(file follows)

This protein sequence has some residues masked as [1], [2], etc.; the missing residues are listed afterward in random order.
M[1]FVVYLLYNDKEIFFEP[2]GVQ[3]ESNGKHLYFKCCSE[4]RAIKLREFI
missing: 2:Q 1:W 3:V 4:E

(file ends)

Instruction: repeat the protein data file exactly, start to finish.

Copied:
This protein sequence has some residues masked as [1], [2], etc.; the missing residues are listed afterward in random order.
M[1]FVVYLLYNDKEIFFEP[2]GVQ[3]ESNGKHLYFKCCSE[4]RAIKLREFI
missing: 2:Q 1:W 3:V 4:E